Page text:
Lily’s saddle shoe slipped off her foot and tumbled on the living room floor. They hadn’t been tied. She was waiting for mama to tie them. She scooted down off the cushion and sat on the carpet with her knees up. She slid her silk foot back into the shoe and wormed it around. Everything felt so soft in the shoe; her toes in the sock, the sock rubbing the leather insole. She reached down and ran her finger along the black toe. Even the laces were smooth. Not soft like her sneakers’ laces. But smooth. She pulled her foot in close to her butt and rested her chin on her knee. She took the laces like mama always did and crossed them and pulled one under. That was the easy part. She pulled the laces tight. But they were smooth laces so as soon as she let go they eased. She looped one of the laces and pinched it. She took the other lace and wound it round the loop. She held the laces like that for a while. Something else needed to be done but she didn’t know what. She had a loop and a wrap. She knew that in the end she would have two loops. She pushed the plastic tip through the hole of the loop but that wasn’t right so she slid it back out. She poked it under the loop back up towards her and when she pulled on it the laces tightened and stayed tied. She wiggled her toes. The shoe was flopped around but stayed on her foot. After her grow-spurt it wouldn’t flop around as much.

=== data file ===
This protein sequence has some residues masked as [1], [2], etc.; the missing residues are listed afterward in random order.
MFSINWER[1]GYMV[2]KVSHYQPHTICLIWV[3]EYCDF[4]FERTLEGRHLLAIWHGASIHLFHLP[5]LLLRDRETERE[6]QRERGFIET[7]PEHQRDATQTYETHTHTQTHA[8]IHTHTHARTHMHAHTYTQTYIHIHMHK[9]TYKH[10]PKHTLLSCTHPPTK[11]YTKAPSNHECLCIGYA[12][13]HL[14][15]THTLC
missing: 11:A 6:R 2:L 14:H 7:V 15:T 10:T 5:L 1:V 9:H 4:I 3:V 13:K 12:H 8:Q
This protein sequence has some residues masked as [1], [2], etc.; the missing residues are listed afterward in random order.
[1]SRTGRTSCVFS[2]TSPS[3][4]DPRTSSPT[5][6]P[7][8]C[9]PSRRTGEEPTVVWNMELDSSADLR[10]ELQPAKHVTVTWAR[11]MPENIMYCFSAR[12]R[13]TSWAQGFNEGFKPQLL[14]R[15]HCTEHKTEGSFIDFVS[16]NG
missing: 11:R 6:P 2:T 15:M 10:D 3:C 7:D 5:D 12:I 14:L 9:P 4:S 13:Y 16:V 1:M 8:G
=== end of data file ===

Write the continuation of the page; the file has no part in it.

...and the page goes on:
The knot was right but the loops were wrong. She took the plastic tip and pushed it through the same hole she’d just pulled it through but she was careful not to undo it all the way. She stopped when the lace was halfway backward and she stretched out the second loop. She did it! Kinda. She had a knot and two loops. But the knot was looser than before and mama had done it differently.

She studied the knot and the way the loops lay prettily. She slowly pulled out the knot, watching how the laces fell. She started again with the loop. She wrapped the other lace around it and plugged a finger into the place where the second loop needed to go. She made the loop first even though she knew mama didn’t do it that way. She took the middle of the loop—the bight; her first boyfriend in college was a fisherman from Wyoming and he taught her the word—and pushed it through the hole that her finger kept open. She was careful to pull the short part of the lace through, instead of the other half of the lace that led to the plastic tip. If she accidentally pulled the tip through, she’d ruin the loop.

She got it. Two loops!

Mama was calling out from her bedroom to Hank to be a good boy while she smoothed lipstick across her lips, leaning over her makeup counter and making kisses into the mirror. She didn’t like to shout at the children so her angry voice was like a nursery song. Daddy carried Hank upside down by the ankle into the living room and round to the kitchen. His top button was undone which is what he did when he was upset.

Lily walked to the front door which was open, another of daddy’s signs. The open front door meant it was time to go. It had been open for ten minutes while he chased Hank around the house. Ten minutes was a long amount of time. Lily didn’t know how long. One minute was short, ten minutes was really long. One of Lily’s feet stepped gently, ladylike mama called it. The other stomped clumsily. She’d only tied the one shoe and the other she had to carry along on the top of her feet with her toes curled up so she wouldn’t trip. She pushed open the screen door and called out to her brother. Nate, look!, she said.